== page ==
I guess it is a bit like magic! I sometimes reread what I wrote after it is published and am amazed that I got the words to work together so well—yet sometimes I reread my words and cringe, wondering why I did not edit myself down by about fifty percent. Actually, for each book I had to find my good physical and mental place to write. And I need to be in the zone. Sometimes I could write at my noisy little immersion preschool if I had the early Joan Baez blasting in my ears. Sometimes I need the total quiet and isolation of my bed, curled up with my cat.
Seriously though, writing involves getting into a personal groove along with a bit of kismet to elevate the words you string together from the mundane. It can seem like you will never finish a given piece of work, but when you do, the euphoria makes any difficulties you might have had just melt way.
You are well established and have a wonderful global group of highly respected and notable chef and cookbook writer’s as your friends friends.
I do. Such as the chefs and alumni of Chez Panisse, Deborah Madison, Paula Wolfert, Patricia Wells, David Lebovitz, Rick Bayless, Edward Lee, Michael Anthony, Harold McGee.
And you have also made some guest appearances in their kitchens. Can you tell me where?
In California: Chez Panisse, Berkeley; Jardinière, San Francisco; Izakaya Rintaro, San Francisco; Bar Tartine, San Francisco; MTN: Venice. In Phoenix at Olympia Provisions
and Luce; in Seattle at Matt Dillon, Corson Building, Sitka and Spruce and Bar Ferdinand. In New York, at Gramercy Tavern, Estela, Andrew Tarlow, Reynard/Marlow and Achilles Heel as well as in Australia at Ester, Sydney; Boon Café, Sydney; Gerard’s Bistro; Brisbane and Pope Joan in Melbourne.
In the many years you have lived in Japan, what was your first authentic Japanese meal, which one alarmed you the most, and what can you not go a day by without eating?
No question, my first authentic meal was at a small, very high quality sushi shop in Kumagaya-shi, the city where I first lived. I must have good instincts, because I stumbled upon it in my first month and despite outward appearances, it was regarded as the best sushi-ya in the area by sushi aficionados. The master gently taught me that sushi is all about the expertly chosen, treated, and sliced fish draped, unadorned, across perfectly cooked and seasoned rice. The simplicity of each bite and the resulting pleasure experienced from the pristine flavours and myriad textures of the fish and shellfish elevated my sushi-loving to abject worship for this way of eating. Alas, this level of sushi can be cripplingly dear, so it must be enjoyed in moderation. And in this way sushi is alarming!… as well as a food I cannot go a day without eating (but unfortunately must).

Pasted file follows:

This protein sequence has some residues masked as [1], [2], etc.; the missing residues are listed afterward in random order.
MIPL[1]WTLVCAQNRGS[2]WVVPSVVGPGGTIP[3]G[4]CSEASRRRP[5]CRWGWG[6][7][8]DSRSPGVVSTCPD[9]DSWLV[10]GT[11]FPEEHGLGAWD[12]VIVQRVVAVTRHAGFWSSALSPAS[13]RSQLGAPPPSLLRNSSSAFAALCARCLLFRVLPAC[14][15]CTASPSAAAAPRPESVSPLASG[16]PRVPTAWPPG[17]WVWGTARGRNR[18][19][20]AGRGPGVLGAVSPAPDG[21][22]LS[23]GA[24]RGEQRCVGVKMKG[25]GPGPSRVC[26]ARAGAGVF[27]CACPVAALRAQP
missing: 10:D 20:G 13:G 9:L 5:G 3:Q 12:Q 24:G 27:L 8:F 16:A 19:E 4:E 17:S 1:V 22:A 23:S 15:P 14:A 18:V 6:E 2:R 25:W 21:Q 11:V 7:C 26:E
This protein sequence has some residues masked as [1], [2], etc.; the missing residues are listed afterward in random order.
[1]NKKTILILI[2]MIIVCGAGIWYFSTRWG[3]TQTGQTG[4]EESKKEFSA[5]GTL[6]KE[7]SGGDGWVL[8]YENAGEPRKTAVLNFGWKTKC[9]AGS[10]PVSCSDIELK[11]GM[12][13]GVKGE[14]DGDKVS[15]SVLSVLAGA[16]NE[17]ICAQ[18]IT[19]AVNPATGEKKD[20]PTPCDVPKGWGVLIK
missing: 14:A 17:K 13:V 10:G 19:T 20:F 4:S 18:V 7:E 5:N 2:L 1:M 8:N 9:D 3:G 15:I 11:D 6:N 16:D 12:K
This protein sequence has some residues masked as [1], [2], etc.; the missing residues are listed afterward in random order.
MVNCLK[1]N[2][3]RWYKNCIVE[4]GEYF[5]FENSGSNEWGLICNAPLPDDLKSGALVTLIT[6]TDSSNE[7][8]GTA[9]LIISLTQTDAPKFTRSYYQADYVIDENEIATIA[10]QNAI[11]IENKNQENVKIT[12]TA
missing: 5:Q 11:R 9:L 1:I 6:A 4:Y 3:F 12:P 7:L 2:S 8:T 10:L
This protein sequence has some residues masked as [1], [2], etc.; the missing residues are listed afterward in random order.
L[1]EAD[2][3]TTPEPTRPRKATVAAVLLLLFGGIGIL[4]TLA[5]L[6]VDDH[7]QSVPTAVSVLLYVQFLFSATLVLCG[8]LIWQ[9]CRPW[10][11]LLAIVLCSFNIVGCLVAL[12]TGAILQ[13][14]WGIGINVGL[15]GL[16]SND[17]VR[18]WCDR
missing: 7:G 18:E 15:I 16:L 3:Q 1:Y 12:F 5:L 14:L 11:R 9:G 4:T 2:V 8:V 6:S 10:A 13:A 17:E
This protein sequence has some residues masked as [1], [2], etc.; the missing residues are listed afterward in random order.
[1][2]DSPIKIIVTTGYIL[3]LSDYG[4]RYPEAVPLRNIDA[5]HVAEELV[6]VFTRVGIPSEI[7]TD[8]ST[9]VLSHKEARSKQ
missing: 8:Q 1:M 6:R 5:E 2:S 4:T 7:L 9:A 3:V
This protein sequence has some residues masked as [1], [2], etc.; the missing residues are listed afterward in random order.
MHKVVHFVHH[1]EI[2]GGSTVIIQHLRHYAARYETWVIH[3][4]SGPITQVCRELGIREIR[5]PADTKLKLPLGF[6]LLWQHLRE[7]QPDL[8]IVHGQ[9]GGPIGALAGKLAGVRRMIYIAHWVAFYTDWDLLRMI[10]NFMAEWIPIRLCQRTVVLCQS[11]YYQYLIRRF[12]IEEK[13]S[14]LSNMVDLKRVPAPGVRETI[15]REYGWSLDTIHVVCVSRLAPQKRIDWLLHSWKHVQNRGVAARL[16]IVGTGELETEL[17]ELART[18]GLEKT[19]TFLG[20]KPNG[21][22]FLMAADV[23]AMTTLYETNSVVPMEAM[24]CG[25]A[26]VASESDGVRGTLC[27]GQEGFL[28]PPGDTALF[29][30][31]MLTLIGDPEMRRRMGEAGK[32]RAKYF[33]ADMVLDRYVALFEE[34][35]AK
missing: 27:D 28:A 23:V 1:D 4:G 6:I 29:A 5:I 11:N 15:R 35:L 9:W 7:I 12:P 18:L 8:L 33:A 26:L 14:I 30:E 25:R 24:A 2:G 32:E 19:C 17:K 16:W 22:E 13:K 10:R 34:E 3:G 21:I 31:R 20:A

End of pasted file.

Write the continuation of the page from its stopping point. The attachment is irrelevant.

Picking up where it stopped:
What at this point might be three of your most favoured Japanese dishes and three you haven’t yet taken into your heart yet?
Sushi and sashimi remain my favourite all time foods in the Japanese landscape. One might think that preparing raw fish only involves cutting skills, but that would be incorrect. Fish and shellfish are treated in many different ways to tenderize, firm up, cure, or age slightly, in order to achieve the perfect state for eating raw. Skillfully treated raw fish is the benchmark for any Japanese chef worth his or her salt. Beyond that, I would love to say that soba is my next love, but truthfully, it is all the dressed vegetable treatments (aemono) using a combination of a couple of the following ingredients: sesame, tofu, miso, soy sauce, mirin, and dashi.
I am not a fan of curry rice, okonomiyaki, or yaki soba. The first, because of the gloopy roux most often used to prepare the dish, and the second and third because I cannot stand the over-insistent “sauce” used in these dishes. That said, I have tasted or made delicious versions of all three dishes.
What role do the senses play in your appreciation of Japanese food, growing, harvesting, preparing and enjoying?